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Director of Research at Google and AI genius
March 6, 2010 9:41 AM   Subscribe

Reddit interviews Peter Norvig (reddit discussion) related: Seeds of AI at Google -- how the internet is shaping intelligence and learning and, in turn, the role of human culture in natural selection1,2 and why we are not living in western civilization. (via)
posted by kliuless (13 comments total) 18 users marked this as a favorite

 
That last link - interesting, but there's one curious inconsistency in what he says. He describes 'Western civilisation' as a label the Enlightenment came up with to distance us from Christianity - but then he quotes failure to understand symbols from Christianity as a key sign that there's been a real break in continuity of our civilisation. On that basis, 'Western' ought to be the right label for what we're getting into ever more seriously now - what he ought to be saying is that we're not living in Christendom anymore, which seems much less surprising.
posted by Phanx at 10:50 AM on March 6, 2010


Norvig literally "wrote the book" on modern AI. I saw that video earlier. It was an interesting interview.

(but what was going on with that shirt?)

I'm watching the western civ video right now, interesting, but I wish there was a transcript to read. I find TED to be pretty pretentious, but their 'smart transcripts' (where you can click on a sentence and zip to it in the videos) are pretty awesome.
posted by delmoi at 12:50 PM on March 6, 2010


Hahah, I love the reference to the movie Alien to describe the growth and "bursting out" of modern civilization from what he's calling 'western civilization'
posted by delmoi at 1:28 PM on March 6, 2010


I think that sooner or later Google will manage to break their search engine from my point of view. ("is it broken for everyone or just for me?") It's really worked great so far, so I'm pretty skeptical that they can make it a lot better, except perhaps by cleaning out all the link dumps that are not helpful. Those have grown in prevalence and amount in their search results since the beginning, which possibly only reflects the amount of those pages on the net.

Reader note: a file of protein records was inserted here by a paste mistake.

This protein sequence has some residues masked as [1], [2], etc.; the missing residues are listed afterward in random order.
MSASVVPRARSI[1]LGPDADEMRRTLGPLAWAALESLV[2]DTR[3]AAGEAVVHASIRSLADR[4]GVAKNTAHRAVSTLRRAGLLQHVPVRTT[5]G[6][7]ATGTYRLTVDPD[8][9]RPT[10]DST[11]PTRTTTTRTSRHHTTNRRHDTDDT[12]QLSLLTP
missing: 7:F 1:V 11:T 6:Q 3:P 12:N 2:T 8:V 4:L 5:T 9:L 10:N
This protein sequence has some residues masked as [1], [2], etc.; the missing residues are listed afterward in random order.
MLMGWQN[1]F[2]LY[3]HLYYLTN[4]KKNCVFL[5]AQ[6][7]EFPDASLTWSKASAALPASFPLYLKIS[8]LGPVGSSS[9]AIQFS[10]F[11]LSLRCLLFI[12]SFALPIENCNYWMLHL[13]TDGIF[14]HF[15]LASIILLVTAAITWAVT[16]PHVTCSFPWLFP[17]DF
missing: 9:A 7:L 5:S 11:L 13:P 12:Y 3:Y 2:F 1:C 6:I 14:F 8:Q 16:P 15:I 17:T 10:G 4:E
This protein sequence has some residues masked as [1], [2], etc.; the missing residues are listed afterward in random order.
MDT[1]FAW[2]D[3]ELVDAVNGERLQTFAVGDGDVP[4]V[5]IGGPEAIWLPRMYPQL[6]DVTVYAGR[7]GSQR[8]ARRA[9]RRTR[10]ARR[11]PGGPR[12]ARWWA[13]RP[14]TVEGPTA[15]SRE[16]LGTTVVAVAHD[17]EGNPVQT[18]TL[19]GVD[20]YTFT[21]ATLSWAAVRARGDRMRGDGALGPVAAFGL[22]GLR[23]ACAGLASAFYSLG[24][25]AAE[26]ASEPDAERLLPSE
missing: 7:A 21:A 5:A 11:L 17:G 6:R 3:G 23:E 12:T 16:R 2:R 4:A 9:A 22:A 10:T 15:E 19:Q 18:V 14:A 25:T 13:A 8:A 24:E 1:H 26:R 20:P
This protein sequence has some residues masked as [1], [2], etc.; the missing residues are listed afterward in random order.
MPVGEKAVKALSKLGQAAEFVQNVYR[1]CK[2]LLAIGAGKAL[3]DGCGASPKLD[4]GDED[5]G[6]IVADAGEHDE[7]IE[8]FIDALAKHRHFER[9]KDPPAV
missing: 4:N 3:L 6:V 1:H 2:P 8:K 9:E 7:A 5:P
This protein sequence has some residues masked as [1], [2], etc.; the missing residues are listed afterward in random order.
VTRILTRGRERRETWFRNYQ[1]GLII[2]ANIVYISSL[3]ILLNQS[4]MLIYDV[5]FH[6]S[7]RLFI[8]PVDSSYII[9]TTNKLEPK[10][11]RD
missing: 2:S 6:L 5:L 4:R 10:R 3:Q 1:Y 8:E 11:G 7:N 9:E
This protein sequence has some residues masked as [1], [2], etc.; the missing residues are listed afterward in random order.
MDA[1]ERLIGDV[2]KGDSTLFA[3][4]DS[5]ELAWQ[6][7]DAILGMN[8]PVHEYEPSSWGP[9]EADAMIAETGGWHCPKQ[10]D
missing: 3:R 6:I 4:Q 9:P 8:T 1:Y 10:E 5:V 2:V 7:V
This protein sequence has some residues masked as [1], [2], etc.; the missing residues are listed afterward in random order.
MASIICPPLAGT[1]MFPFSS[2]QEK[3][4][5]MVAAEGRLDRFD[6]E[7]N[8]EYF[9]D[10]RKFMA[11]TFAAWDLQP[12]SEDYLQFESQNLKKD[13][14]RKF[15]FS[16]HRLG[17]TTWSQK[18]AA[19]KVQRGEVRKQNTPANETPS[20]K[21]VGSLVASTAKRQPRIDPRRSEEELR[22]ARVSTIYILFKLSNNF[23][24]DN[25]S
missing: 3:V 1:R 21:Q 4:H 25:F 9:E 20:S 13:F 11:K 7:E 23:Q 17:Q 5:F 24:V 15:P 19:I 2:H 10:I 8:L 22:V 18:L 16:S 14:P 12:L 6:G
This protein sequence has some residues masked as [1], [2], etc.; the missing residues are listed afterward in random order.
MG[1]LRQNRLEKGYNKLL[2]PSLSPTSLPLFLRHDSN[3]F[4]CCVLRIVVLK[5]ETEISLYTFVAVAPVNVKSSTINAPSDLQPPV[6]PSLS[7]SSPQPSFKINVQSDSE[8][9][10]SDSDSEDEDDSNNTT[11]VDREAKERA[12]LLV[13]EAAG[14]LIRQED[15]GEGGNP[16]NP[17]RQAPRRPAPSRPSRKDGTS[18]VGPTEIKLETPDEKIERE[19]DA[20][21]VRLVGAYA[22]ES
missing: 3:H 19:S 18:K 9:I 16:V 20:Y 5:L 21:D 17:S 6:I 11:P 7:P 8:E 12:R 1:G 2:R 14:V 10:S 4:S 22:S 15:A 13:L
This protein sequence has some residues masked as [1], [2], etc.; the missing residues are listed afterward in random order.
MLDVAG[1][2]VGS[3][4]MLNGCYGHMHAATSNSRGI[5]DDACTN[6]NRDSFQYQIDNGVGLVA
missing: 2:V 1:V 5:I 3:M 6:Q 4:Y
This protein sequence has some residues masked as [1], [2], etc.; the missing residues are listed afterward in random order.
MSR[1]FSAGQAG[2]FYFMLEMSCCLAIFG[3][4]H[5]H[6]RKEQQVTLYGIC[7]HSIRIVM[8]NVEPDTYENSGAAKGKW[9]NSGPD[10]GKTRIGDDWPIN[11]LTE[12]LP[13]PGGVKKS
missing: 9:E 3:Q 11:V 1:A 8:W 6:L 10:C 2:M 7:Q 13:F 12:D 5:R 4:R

But sometimes when I go searching I'm looking for the obvious thing, like they discuss in that article linked above. Either hot dogs or pictures of puppies. But other times I'm looking for the needle in the haystack--a good recipe for dog sausages. I can imagine that at some point I will be flipping the engine back and forth between two high probability nodes and not managing to hit the space outside of them.
posted by nervousfritz at 1:54 PM on March 6, 2010


About Stephen Davies video again, His criticisms of meritocracy at the end of the video are interesting.
posted by delmoi at 2:18 PM on March 6, 2010


Peter Norvig?
posted by geoff. at 3:29 PM on March 6, 2010


Excellent links, especially the Stephen Davies lecture. Thank you kliuless.
posted by Meatbomb at 4:37 PM on March 6, 2010


His criticisms of meritocracy

I think he exaggerates and over-simplifies a bit, though, here as elsewhere. He says the idea of meritocracy was virtually unheard of in the UK until the 1960s - so how come civil service posts were opened up to impartial competition by exam in 1870? How was it they stopped selling commissions in the Army and began giving them on merit at about the same time?

I don't really believe that even medieval peasants truly accepted that the aristos had a God-given right to rule irrespective of merit, though obviously most of the time they would have been ill-advised to question it.
posted by Phanx at 2:39 AM on March 7, 2010


I think he exaggerates and over-simplifies a bit, though, here as elsewhere. He says the idea of meritocracy was virtually unheard of in the UK until the 1960s - so how come civil service posts were opened up to impartial competition by exam in 1870?

Well, for over a thousand years China used an examination system for civil servants. I don't think anyone would call ancient China a meritocracy.

I think his idea of "Meritocracy" is one where people believe (incorrectly in his view) that society is structured with "the best and brightest" at the top, all the way up to the president and leaders of business, etc.
posted by delmoi at 5:19 AM on March 7, 2010


Love the short, love the "8" floating over his head, and really, really love his amazing chapter in the book Beautiful Data.
posted by e.e. coli at 6:54 PM on March 7, 2010


Shirt. That's what I love. Not "short". Shirt.
posted by e.e. coli at 6:54 PM on March 7, 2010


also btw...
What Have We Learned from Market Design & Economics of Combinatorial Auctions (via) cf. The Future of Money: It's Flexible, Frictionless and (Almost) Free, viz. Threat Finance

oh and check out OCP IBM's smarter city :P

cheers!
posted by kliuless at 6:54 AM on March 8, 2010


I don't think anyone would call ancient China a meritocracy.

No, I don't think there's ever been a society you could call a meritocracy with a straight face; but the question is whether the idea of meritocracy was virtually unknown. I'd say no in ancient China for the very reason you mention; and I'd say no in pre-1960s Britain for the reasons I mentioned.

I think it's particularly odd to pick on the 1960s and after as a time when, by implication, the tide turned in favour of meritocracy; it seems to me that that was a time of egalitarianism in the UK, when meritocratic institutions like the 11-plus (like it or hate it, it was certainly meritocratic) were actually in retreat.

Possibly it's a bit unfair to subject off-the-cuff remarks to this kind of scrutiny, but you expect nuanced judgements with a good evidence base from professional academics.
posted by Phanx at 5:00 AM on March 10, 2010


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